Sunday, July 18, 2010

Brave New World Revisited: Reflections on Uppity Women, Reframing the Concept of Homosexuality as a Disorder

Pandora by Martha Dahlig

I've had some very interesting conversations with readers, friends and family since I first blogged about Dr. Maria New in Brave New World and started my Uppity Women series. While the consensus of responses about the Uppity Women series has been overwhelmingly positive,  it seems as if for a few, the sense of sarcasm with which I call these women "Uppity" has been lost in the rhetoric. When my fellow uppity woman TL questions it, clearly I'm missing the mark. So I thought I'd mention the backstory for the Uppity Women concept, and revisit some of the serious issues that Dr. New is convolving with what she terms as "masculinized" behavior in women.

My concept of Uppity Women is, of course, borne from the series of books, by author Vicki Leon, that came out in the 1990's. Leon recounts various historical women who were going against the grain of subservience or gender expectations (and sometimes very cleverly so) in their era. As an amusing aside, in my Guardian ad Litem work, the first time I had one of my GAL kids talk with their judge in her chambers, I was delighted to see that she had several Uppity Women books, just like me. It, almost irrationally, set me totally at ease to think that she liked the idea of uppity women throughout history. But then, she's pretty uppity, herself, so I guess it shouldn't be a surprise. Leon's titles include Uppity Women of Ancient Times, Uppity Women of Medieval Times, Uppity Women of the Renaissance, Uppity Women of Shakespearian Times, and Uppity Women of the New World.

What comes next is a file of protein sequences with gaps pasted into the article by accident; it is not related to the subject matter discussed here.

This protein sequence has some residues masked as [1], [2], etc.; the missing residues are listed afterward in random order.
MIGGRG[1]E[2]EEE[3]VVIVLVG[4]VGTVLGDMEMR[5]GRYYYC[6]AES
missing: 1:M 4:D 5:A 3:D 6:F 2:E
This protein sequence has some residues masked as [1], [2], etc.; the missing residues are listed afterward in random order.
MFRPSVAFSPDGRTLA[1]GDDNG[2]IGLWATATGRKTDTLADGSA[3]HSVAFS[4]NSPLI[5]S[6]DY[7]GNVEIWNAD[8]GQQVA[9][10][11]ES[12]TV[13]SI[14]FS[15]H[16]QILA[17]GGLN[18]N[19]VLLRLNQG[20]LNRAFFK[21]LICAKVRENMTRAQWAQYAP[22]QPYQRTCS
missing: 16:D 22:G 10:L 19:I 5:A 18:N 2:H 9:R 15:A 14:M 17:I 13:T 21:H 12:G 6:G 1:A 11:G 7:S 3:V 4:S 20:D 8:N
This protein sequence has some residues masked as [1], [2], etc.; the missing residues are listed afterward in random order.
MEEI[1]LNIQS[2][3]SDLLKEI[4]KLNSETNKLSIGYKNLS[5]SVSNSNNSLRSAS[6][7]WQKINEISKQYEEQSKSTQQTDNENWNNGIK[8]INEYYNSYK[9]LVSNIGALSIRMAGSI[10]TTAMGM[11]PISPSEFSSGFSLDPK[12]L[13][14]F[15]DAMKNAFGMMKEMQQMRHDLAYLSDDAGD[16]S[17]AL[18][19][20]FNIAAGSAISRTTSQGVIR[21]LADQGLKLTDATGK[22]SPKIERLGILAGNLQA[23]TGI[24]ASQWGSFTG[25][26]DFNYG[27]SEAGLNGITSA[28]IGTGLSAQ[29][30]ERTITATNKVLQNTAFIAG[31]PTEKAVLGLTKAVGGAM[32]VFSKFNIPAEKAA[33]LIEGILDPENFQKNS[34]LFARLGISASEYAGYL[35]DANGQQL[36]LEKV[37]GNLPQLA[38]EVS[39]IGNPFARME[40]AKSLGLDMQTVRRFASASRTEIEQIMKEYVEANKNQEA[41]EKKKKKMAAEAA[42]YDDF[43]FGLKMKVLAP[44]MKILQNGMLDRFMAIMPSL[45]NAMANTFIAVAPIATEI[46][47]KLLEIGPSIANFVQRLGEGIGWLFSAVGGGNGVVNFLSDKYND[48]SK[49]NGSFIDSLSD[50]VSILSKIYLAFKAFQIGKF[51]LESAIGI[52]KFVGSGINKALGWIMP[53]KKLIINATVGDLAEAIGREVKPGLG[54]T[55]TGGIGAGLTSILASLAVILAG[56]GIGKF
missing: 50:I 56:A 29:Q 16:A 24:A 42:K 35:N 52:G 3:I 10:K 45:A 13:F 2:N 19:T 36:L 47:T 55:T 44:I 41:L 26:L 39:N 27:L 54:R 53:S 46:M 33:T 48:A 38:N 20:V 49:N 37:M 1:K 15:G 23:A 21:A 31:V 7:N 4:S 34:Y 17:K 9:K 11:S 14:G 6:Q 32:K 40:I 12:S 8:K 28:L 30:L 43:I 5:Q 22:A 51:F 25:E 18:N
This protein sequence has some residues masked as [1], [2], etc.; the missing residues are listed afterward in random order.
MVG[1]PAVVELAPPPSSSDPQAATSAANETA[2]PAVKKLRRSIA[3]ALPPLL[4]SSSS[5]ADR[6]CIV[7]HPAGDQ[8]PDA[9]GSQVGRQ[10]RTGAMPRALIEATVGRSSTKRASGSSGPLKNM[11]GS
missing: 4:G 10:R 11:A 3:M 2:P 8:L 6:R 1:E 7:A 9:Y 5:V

When I look at the meaning of uppity in my lovely Apple New Oxford American Dictionary, I see:

uppity |ˈəpətē|adjective informalself-important; arrogant an uppity sister-in-law.ORIGIN late 19th cent.: a fanciful formation from up .